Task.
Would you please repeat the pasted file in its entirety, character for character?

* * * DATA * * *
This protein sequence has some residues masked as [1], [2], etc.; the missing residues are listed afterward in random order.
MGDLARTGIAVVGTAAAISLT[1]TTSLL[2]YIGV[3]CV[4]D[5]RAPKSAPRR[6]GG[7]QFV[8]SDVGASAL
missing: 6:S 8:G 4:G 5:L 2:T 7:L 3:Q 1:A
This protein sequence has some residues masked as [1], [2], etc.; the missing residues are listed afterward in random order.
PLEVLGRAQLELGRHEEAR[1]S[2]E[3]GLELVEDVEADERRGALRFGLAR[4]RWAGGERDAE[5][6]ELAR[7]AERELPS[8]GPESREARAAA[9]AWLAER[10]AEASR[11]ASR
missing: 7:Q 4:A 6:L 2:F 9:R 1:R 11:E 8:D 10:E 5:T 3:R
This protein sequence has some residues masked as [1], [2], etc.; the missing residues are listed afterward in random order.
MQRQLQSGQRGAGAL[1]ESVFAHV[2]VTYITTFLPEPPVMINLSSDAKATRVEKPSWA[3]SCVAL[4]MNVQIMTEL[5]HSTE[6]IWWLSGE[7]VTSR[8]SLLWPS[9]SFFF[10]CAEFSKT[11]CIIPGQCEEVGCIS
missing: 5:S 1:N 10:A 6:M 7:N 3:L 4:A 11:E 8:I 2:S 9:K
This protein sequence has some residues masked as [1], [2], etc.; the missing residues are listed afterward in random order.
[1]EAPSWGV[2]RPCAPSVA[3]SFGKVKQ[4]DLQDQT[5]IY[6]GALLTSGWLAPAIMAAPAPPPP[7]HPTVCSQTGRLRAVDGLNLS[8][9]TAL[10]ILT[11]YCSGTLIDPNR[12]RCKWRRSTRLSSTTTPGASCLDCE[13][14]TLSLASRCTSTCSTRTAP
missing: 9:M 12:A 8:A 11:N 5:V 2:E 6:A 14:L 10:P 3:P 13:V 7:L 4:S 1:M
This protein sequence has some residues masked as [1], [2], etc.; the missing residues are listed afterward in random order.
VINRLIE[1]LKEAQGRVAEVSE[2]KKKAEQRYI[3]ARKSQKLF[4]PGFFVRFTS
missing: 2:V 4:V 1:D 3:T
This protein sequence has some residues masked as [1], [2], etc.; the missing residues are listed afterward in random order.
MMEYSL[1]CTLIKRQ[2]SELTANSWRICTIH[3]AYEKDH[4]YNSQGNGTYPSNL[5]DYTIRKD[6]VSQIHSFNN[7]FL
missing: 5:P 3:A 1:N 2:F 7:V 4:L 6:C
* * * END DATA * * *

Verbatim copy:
This protein sequence has some residues masked as [1], [2], etc.; the missing residues are listed afterward in random order.
MGDLARTGIAVVGTAAAISLT[1]TTSLL[2]YIGV[3]CV[4]D[5]RAPKSAPRR[6]GG[7]QFV[8]SDVGASAL
missing: 6:S 8:G 4:G 5:L 2:T 7:L 3:Q 1:A
This protein sequence has some residues masked as [1], [2], etc.; the missing residues are listed afterward in random order.
PLEVLGRAQLELGRHEEAR[1]S[2]E[3]GLELVEDVEADERRGALRFGLAR[4]RWAGGERDAE[5][6]ELAR[7]AERELPS[8]GPESREARAAA[9]AWLAER[10]AEASR[11]ASR
missing: 7:Q 4:A 6:L 2:F 9:R 1:R 11:E 8:D 10:E 5:T 3:R
This protein sequence has some residues masked as [1], [2], etc.; the missing residues are listed afterward in random order.
MQRQLQSGQRGAGAL[1]ESVFAHV[2]VTYITTFLPEPPVMINLSSDAKATRVEKPSWA[3]SCVAL[4]MNVQIMTEL[5]HSTE[6]IWWLSGE[7]VTSR[8]SLLWPS[9]SFFF[10]CAEFSKT[11]CIIPGQCEEVGCIS
missing: 5:S 1:N 10:A 6:M 7:N 3:L 4:A 11:E 8:I 2:S 9:K
This protein sequence has some residues masked as [1], [2], etc.; the missing residues are listed afterward in random order.
[1]EAPSWGV[2]RPCAPSVA[3]SFGKVKQ[4]DLQDQT[5]IY[6]GALLTSGWLAPAIMAAPAPPPP[7]HPTVCSQTGRLRAVDGLNLS[8][9]TAL[10]ILT[11]YCSGTLIDPNR[12]RCKWRRSTRLSSTTTPGASCLDCE[13][14]TLSLASRCTSTCSTRTAP
missing: 9:M 12:A 8:A 11:N 5:V 2:E 6:A 14:L 10:P 3:P 13:V 7:L 4:S 1:M
This protein sequence has some residues masked as [1], [2], etc.; the missing residues are listed afterward in random order.
VINRLIE[1]LKEAQGRVAEVSE[2]KKKAEQRYI[3]ARKSQKLF[4]PGFFVRFTS
missing: 2:V 4:V 1:D 3:T
This protein sequence has some residues masked as [1], [2], etc.; the missing residues are listed afterward in random order.
MMEYSL[1]CTLIKRQ[2]SELTANSWRICTIH[3]AYEKDH[4]YNSQGNGTYPSNL[5]DYTIRKD[6]VSQIHSFNN[7]FL
missing: 5:P 3:A 1:N 2:F 7:V 4:L 6:C